Two figures greet viewers entering Long Eclipse at Amos Eno Gallery in Bushwick, the first New York City solo show by Nagoya-born and New York-based multidisciplinary artist Kahori Kamiya.
“Blooming Flow” is the artist’s vision of Venus. In 2005, Japan’s Fuji Sengen Shrine commissioned Kamiya to craft an idol honoring Konohanasakuya-hime, the cherry blossom goddess of Mt. Fuji. “Blooming Flow,” though, is all the sculptor’s own. Kamiya’s thumb strokes remain imprinted on clay plumes that rise from her bosom, painted with acrylic and metal leaf and dappled with amethyst. A mortal of clay and polyurethane hovers behind her in the wall-mounted “OMG.”
Long Eclipse presents Kamiya’s first body of paintings. The artist earned an MFA in sculpture from Tokyo’s Nihon University of Art in 2005, and a second MFA in fine arts from the School of Visual Arts in 2009. Her extensive sculpture and performance practice informs the genre-bending paintings across Long Eclipse, particularly the titular work — a large scene lined with kimono sashes, selected to represent both the umbilical cord connecting baby and mother and Kamiya’s Japanese heritage.
Within the painting, an electric green woman tries and fails to kick through the picture plane. Two bulging eyes peer at a gaping void, echoing a solar eclipse, where her breast should be. Kamiya struggled to produce milk for her second child just before the pandemic. During it, she worried about protecting her kids, and herself, as hate crimes against Asian and Asian-American people skyrocketed and discriminatory glances became playground routines.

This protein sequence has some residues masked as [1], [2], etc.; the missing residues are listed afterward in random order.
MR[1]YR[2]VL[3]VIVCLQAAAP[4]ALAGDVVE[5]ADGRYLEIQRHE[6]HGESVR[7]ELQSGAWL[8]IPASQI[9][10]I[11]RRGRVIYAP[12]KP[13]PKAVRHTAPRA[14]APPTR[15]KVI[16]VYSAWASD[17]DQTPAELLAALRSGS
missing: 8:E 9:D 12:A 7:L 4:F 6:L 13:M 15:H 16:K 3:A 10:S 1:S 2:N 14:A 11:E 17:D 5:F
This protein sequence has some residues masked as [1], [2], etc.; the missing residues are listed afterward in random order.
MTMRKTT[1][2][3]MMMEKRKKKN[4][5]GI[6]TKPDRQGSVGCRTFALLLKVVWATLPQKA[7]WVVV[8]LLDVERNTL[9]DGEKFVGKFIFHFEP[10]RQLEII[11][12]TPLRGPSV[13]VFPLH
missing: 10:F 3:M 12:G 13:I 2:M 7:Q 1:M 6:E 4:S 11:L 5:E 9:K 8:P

Layers of collaged foam, resin, and feathers do breach that plane, though, encouraging viewers to explore varied vantages. Through works like these, Kamiya conveys her accrued wisdom and experiences without the weight of their pain. Pure abstractions across the way, like a freestanding animist sculpture and textured paintings, ground Long Eclipse further, rewarding devoted viewers with playful discoveries where chance and foam meet in successive nooks.
Even without a defined form, those abstractions are as much offerings to Mother Earth as the show’s opening work. Each is mounted or framed with pine to suggest the traditional light wood of a shrine. Shinto belief says pine trees in particular hold the spirits of gods and goddesses, who use their branches to enter Earth.
Flashes of gold leaf throughout reference kintsugi, the art of mending broken ceramics with gold, making their imperfections beautiful. Between these glimmers and depths, Kamiya transmutes grief and angst into playful, powerful offerings.
Kahori Kamiya: Long Eclipse continues at Amos Eno Gallery (56 Bogart Street, East Williamsburg, Brooklyn) through March 26. The exhibition was organized by the gallery.